Steeper Fed rate hike back on table after Powell's hawkish testimony

Fed Chair Powell opens door to half-point rate hike in March

Pervasive inflation, a hot job market and a resilient consumer have put the option of a half-percentage-point interest rate hike on the table when the Federal Reserve meets at the end of March. 

Chair Jerome Powell told lawmakers during two days of back-to-back congressional testimony that policymakers are prepared to raise interest rates higher than previously expected and pick up the pace of increases in the face of hotter-than-expected economic data.

"The latest economic data have come in stronger than expected, which suggests that the ultimate level of interest rates is likely to be higher than previously anticipated," Powell said in prepared remarks before the Senate Banking Committee. "If the totality of the data were to indicate that faster tightening is warranted, we would be prepared to increase the pace of rate hikes."


Central bankers are in the midst of the most aggressive campaign since the 1980s to crush persistently high inflation. Although the consumer price index has slowly fallen from a high of 9.1% notched in June, it remains about three times higher than the pre-pandemic average. 

Officials slowed the pace of rate increases to a quarter percentage point during their meeting last month, lifting the benchmark federal funds rate to a range of 4.5% to 4.75%. That followed a half-point increase at their December meeting and four consecutive 75-basis-point moves before that. The central bank typically moves rates in quarter-point increments.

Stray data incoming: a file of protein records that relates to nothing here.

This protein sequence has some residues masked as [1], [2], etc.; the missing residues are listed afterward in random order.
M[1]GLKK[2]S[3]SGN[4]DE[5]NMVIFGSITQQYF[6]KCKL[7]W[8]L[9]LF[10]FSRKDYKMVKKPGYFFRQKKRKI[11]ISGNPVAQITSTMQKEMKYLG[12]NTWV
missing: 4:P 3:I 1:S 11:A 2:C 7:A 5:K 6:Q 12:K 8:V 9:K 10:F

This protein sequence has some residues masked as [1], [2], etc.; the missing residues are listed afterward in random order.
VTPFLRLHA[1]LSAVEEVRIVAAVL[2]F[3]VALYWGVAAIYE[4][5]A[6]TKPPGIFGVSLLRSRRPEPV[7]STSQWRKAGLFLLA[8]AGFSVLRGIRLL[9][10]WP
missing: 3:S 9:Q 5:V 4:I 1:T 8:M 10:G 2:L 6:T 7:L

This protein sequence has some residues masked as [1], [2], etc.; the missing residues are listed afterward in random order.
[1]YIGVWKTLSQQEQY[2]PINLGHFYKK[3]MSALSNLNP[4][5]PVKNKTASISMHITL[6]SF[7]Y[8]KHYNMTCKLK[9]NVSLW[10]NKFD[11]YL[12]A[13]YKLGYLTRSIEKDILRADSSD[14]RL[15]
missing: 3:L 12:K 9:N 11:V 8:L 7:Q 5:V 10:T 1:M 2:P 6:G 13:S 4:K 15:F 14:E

At the time, policymakers suggested that slower rate moves could allow them to better assess the impact that tighter monetary policy is having on the economy.


But since then, economic data has consistently surprised to the upside, suggesting that steeper interest rates are so far having a minimal effect on the economy and that inflation remains pervasive. 

Fed chair Jerome Powell

Federal Reserve Chairman Jerome Powell speaks during a House Financial Services Committee hearing to examine the Semiannual Monetary Policy Report to Congress on Capitol Hill in Washington, D.C., on Wednesday. (AP Photo/Jose Luis Magana)

Employers added 517,000 jobs in January, shocking economists who are scratching their heads over the continued strength of the labor market. Inflation also marched higher last month, with the consumer price index rising 0.5% in January, the most in three months. The annual inflation rate also came in higher than expected at 6.4%.

Meanwhile job openings remain historically high. The Labor Department said Wednesday that there were more than 10.8 million job openings in January. Economists surveyed by Refinitiv expected 10.5 million. 

Powell on Wednesday stressed that incoming data — including the February jobs report on Friday and fresh inflation data next week — will play a big role in the Fed's decision during its March 21-22 meeting. 

"We have some potentially important data coming up," Powell said. "Those will be important and we’ll scrutinize them… We have not made any decision about the March meeting."

The data, along with Powell's comments, has prompted some traders to reexamine their rate-hike expectations for the year, with a growing number of investors now betting the Fed could raise rates by 50 basis points later this month. Some 78% of traders are bracing for a steeper rate hike later this month, according to data from the CME Group's FedWatch tool, up from just 29% one week ago.

"If economic data remain robust and inflation refuses to budge lower," said Jeffrey Roach, chief economist at LPL Financial. "The Federal Open Market Committee will likely feel compelled to raise rates higher than the market expects."